Now, the argument about “priorities” does not carry much weight when the states are offering their resources to effect more enforcement. For example, if I have four goals and prioritize goal #1, I can’t really complain when someone says: “I’ll help you, but I want to focus more on goals 2-4.”

That is, unless goals 2-4 aren’t really goals of mine, and I am paying lip service to them — or there is some compelling reason (beyond insufficient resources) that I shouldn’t address goals 2-4 before goal 1.

President Obama isn’t the only player in this game. Congress has passed laws and expects them to be enforced. Obama surely has discretion, but that discretion should not extend to non-enforcement. And that is what he seems to seek: the ability not to enforce federal immigration law.

If the Supreme Court sees the issue the way I do, it may be another 5-3 split the way it was last time an Arizona immigration law went to the High Court. (Justice Kagan is recusing herself from this one.) Today’s arguments may send a clear signal. It should be interesting.

How I learned to stop worrying about “manufactured” outrage

Filed under: 2012 Election — Karl @ 7:03 am

[Posted by Karl]

Or perhaps it is how I learned to start being concerned about “manufactured” outrage.  It depends on how you look at it, I suppose.

After all, when I read generally conservative columnists like Matt K. Lewis or John Podhoretz disdaining “manufactured” outrages from different angles — even when the GOP may enjoy some temporary advantage from the kerfuffles of the current campaign —  I am not entirely unsympathetic.  Indeed, I am already on record arguing that institutionally, the GOP should not engage in these controversies, but note that Democrats have been generating them to distract from the anemic economy and the Obama administration’s record on the issues Americans care most about.  I think that’s pretty close to Podhoretz’s position, if I’m reading him correctly.

On the other hand, I recognize at least two problems inherent in the position of disdaining these distractions entirely.

First, there is at least a whiff of condescension involved.  I do not think those upset by the Obama administration’s plans to infringe on religious liberty as part of Obamacare are just pretending to be upset.  I doubt the progressives who seem so passionate about increasing access to abortion and birth control are playing make-believe (beyond the notion that such access is “free” in terms of money or overall liberty).  People who denounce a Democratic honcho who let her mask slip to suggest stay-at-home mothers don’t really work are not entirely engaged in hype.  I may think economic growth, exploding public debt and the entirety of Obamacare to be bigger issues, but it would be elitist to deny there are real issues at the heart of most of the supposed sideshows of the campaign so far.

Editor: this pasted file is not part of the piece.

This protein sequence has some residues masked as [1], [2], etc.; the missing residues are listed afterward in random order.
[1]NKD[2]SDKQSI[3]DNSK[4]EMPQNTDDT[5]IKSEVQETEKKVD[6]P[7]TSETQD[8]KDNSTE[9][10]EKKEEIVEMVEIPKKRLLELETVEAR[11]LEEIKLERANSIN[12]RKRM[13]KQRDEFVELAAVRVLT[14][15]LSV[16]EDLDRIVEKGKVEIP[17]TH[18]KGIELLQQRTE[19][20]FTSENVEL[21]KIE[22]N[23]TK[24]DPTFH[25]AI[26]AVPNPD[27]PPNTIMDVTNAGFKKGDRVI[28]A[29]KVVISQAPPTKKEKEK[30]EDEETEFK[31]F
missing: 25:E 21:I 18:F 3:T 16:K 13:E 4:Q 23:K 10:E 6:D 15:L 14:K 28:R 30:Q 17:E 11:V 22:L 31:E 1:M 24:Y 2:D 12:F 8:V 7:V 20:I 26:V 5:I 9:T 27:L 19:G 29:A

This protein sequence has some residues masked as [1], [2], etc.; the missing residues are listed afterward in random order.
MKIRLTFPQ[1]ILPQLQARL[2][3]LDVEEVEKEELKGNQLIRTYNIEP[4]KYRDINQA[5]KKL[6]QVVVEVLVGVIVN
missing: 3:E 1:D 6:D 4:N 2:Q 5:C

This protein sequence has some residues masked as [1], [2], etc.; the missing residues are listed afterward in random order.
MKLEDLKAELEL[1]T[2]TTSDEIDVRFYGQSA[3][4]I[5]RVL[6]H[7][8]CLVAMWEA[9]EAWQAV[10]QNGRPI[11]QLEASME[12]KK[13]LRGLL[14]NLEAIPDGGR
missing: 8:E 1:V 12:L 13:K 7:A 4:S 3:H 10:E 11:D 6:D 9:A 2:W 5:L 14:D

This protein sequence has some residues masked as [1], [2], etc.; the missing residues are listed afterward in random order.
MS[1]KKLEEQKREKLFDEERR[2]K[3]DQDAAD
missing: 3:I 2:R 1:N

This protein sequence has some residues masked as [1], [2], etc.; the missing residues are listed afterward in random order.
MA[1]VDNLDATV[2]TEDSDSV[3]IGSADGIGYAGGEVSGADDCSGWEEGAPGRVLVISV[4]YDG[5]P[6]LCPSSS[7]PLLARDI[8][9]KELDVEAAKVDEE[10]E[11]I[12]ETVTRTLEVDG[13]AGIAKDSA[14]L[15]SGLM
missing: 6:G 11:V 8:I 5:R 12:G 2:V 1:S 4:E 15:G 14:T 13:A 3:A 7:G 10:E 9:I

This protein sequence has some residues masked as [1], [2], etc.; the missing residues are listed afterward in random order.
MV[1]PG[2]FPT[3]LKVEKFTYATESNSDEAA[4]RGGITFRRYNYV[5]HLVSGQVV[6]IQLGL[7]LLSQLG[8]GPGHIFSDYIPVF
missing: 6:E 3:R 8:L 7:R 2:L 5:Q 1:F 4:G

This is even arguably true about this campaign’s dog tales.  Admittedly, whether Mitt Romney once transported his family dog atop his car or Obama ate dog as a child in Indonesia (with little apparent regret as an adult) has no direct policy consequences.  On the other hand, Podhoretz admits Democrats became interested in the Romney dog tale because of the effect it had on Mitt’s favorability in focus groups.  Moreover, the intersection of moral psychology and politics is a hot topic these past months.  And in this regard, it is notable that when asked whether it would be wrong for a family to eat the family dog after it was killed by a car, it turns out that the only group that thinks it alright is college-educated liberals.  The swingiest of swing voters are almost by definition not particularly moved by policy arguments, or they would be partisans.  America is still a free enough country that we get to tell this key bloc that dog tales are unimportant, but they don’t have to listen.

The second major problem with ignoring campaign sideshows is Utopianism.  As Podhoretz notes, opposition research is democratized in the Internet Age.  And Lewis concedes that ceding the field to Democrats on these issues may be necessary to win elections (and thereby address those “real” issues).  There is nothing in American history, let alone the history of the Internet Age, suggesting that a handful of pundits — or even concerted efforts by candidates and their teams — are going to stop these controversies.  To rhetorically shovel against this tide is in one sense noble, but also unconservative to the degree that it pretends human nature is so easily molded by the political realm.

In short, while I still think it helps the GOP to use these kerfuffles to say Democrats want to avoid discussing the economy and Obama’s record, there is probably a role for those who want neutralize or reverse their effect.